On liberal metaphysics

As my previous entry suggests, liberal and libertarian thought is oddly rigid and one-dimensional. Everything is what it is, without regard to anything else, Many things follow from that atomizing view of reality. In the ethical realm, for example, it follows that wills are either coincident or opposed, and the only way to deal with the opposition of wills is the dominance of one will over another.

Liberals and libertarians respond to that situation by attempting to establish rules that make the active conflict of wills impossible or at least illegitimate. Thus, liberal PC and “tolerance” forbid us to pursue desires that conflict with the (tolerant) desires of others. In the alternative, the property rights libertarians prefer attempt to assign all decisions to the arbitrary choice of some private party, thus preventing conflicts in which each of the opposing parties has a legitimate claim.

What such a view leaves out is the multileveled and participatory nature of reality. Things are constituted in part by their relation to other things and their membership in larger wholes. That’s obviously so in the case of wills: people enjoy friendship, they sometimes want to please others, and it’s a pleasure to work with one’s fellows toward a common goal. All those are cases in which what I want is constituted in part by what others want or even larger structures that go beyond any of our wills. It’s obviously legitimate to want such things even though they cut against the universal mutual independence that is a basic principle of liberalism and libertarianism.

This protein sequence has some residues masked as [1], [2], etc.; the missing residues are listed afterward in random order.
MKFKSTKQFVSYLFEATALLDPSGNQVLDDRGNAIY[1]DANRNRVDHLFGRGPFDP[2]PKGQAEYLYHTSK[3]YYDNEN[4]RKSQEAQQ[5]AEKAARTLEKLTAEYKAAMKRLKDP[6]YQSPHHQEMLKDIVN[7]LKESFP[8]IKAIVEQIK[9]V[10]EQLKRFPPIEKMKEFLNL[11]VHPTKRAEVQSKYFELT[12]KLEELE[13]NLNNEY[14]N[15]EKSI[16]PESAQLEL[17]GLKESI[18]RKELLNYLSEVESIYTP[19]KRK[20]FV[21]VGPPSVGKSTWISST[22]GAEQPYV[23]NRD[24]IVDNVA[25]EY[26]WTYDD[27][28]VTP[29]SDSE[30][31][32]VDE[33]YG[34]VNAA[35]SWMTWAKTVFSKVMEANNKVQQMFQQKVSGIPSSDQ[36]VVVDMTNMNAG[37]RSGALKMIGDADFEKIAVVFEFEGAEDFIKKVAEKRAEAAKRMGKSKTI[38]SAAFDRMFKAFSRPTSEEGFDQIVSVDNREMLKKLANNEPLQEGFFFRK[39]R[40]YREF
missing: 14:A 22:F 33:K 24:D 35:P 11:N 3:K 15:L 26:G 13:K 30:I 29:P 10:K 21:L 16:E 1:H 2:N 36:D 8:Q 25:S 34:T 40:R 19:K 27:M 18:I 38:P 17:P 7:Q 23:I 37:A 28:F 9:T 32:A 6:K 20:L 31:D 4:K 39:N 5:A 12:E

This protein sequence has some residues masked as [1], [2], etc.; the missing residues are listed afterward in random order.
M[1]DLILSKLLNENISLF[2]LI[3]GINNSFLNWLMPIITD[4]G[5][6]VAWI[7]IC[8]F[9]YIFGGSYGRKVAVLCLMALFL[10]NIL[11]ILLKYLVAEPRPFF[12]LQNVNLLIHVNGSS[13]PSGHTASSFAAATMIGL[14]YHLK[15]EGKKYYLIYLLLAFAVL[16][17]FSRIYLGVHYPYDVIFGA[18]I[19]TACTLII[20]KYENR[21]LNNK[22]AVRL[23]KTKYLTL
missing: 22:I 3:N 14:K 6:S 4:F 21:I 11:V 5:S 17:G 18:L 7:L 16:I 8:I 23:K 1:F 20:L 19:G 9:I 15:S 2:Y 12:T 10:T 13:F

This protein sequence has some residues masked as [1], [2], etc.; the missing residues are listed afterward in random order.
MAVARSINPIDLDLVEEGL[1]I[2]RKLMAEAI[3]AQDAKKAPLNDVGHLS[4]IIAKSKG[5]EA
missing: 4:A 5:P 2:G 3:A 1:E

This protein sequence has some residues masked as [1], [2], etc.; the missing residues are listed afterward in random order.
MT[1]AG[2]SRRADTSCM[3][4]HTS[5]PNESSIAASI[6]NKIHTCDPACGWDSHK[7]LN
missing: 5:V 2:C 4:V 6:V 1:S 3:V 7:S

The nonhuman world is multileveled as well, in spite of the modern attempt to reduce it all to one level of phenomena and their relations. You can’t wiggle out of the need for some sort of metaphysics. The phenomena physicists discuss and the theoretical entities they use to organize their discussions, whatever their nature may be, don’t exhaust reality. There are mathematical objects and qualia for example, both of which are evidently related to physical phenomena in some way but nonetheless quite different in kind. To discuss such things and how they relate to each other is to bring in metaphysics.

Such issues are not off in space somewhere but are directly relevant to human life. One obvious consequence of the attempt to do away with metaphysics and put everything that exists on one same level is that the concept of God becomes incomprehensible or useless. He can no longer be the most real being, the source of all that is, He whose will gives order and purpose to all things. Instead he becomes some big strong clever guy who acts in incomprehensible and often amazingly brutal ways, and whose existence, even if proved, would have no evident religious implications. To be holy is to be other, so the abolition of otherness in modern thought is among other things the abolition of God, with all the effects that has had on life and thought.

1 thought on “On liberal metaphysics”

  1. metaphysics
    Without researching your writings, I seem to recall that your analysis of liberalism includes the observation that one of the first principles of advanced liberalism is the banishment of transcendence.

    If that is true, it’s hard to find room for metaphysics. We’re left with a strange combination of British empiricism, some sentimental pseudo-Christian ethical bromides, and Marxist levelling. This sterile brew is usually summarized as “American pragmatism.”

    My view of modernity accords with your description of the “one level.” Modernity conceives of a world of unrelated objects (human beings are also objects in this view), which are classified, analyzed, and utilized according to phenomenological description, and for utilitarian purposes.

    A person may be a voter, a consumer, a taxpayer, an employee, or middle class, or poor, or urban, or Middlewestern, but never a human being.

    But remember, we live in a sophisticated, advanced society.


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